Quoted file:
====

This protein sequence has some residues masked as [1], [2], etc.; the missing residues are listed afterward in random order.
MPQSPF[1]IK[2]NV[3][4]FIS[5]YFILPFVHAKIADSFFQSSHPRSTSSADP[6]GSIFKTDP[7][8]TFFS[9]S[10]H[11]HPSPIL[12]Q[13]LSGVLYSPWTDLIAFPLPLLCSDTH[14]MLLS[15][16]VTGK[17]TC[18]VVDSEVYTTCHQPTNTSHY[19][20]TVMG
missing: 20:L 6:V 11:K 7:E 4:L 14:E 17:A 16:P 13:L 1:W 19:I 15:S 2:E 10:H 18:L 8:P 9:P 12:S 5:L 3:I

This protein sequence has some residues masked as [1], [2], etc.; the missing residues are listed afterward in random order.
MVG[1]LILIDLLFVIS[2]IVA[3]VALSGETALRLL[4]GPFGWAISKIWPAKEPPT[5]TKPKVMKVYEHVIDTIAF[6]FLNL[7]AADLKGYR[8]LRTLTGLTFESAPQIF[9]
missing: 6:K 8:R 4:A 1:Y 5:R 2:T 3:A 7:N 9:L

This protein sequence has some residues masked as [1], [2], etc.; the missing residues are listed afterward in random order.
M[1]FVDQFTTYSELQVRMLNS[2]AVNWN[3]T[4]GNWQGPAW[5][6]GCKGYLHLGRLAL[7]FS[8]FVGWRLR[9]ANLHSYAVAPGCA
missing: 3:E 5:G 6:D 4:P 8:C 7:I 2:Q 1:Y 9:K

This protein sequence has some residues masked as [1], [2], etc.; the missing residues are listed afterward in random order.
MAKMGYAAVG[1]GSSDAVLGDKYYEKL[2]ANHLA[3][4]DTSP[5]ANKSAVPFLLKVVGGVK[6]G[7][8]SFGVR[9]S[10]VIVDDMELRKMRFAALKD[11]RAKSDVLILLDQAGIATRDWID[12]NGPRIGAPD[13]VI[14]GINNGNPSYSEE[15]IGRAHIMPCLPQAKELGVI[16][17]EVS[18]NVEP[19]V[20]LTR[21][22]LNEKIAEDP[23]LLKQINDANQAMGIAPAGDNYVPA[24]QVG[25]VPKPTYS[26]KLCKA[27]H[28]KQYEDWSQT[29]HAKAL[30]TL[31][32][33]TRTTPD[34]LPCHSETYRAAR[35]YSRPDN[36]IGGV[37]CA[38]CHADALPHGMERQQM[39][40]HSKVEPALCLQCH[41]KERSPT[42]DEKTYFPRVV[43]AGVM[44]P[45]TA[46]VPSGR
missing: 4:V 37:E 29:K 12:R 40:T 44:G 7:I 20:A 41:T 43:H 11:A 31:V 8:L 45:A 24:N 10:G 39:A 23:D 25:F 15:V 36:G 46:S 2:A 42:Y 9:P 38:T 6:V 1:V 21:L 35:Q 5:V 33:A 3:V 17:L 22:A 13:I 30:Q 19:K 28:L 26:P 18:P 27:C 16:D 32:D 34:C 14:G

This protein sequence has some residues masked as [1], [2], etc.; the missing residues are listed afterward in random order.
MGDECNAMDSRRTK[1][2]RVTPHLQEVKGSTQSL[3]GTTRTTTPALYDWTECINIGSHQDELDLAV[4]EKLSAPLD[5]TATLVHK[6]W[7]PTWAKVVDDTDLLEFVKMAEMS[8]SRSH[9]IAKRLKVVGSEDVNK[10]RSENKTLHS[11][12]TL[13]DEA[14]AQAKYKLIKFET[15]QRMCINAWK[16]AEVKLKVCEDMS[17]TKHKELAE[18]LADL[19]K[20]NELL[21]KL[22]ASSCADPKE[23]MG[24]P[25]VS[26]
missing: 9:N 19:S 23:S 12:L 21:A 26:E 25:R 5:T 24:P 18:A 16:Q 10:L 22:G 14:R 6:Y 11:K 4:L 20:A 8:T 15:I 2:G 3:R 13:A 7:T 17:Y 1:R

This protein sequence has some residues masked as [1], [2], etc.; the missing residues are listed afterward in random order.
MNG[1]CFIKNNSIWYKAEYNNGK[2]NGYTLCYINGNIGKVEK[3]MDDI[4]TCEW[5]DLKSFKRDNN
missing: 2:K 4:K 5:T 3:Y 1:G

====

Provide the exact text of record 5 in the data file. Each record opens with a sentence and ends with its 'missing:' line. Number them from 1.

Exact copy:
This protein sequence has some residues masked as [1], [2], etc.; the missing residues are listed afterward in random order.
MGDECNAMDSRRTK[1][2]RVTPHLQEVKGSTQSL[3]GTTRTTTPALYDWTECINIGSHQDELDLAV[4]EKLSAPLD[5]TATLVHK[6]W[7]PTWAKVVDDTDLLEFVKMAEMS[8]SRSH[9]IAKRLKVVGSEDVNK[10]RSENKTLHS[11][12]TL[13]DEA[14]AQAKYKLIKFET[15]QRMCINAWK[16]AEVKLKVCEDMS[17]TKHKELAE[18]LADL[19]K[20]NELL[21]KL[22]ASSCADPKE[23]MG[24]P[25]VS[26]
missing: 9:N 19:S 23:S 12:L 21:A 26:E 25:R 5:T 24:P 18:A 16:Q 10:L 22:G 14:R 6:Y 11:K 4:L 20:A 8:T 15:I 2:G 3:R 13:A 7:T 17:Y 1:R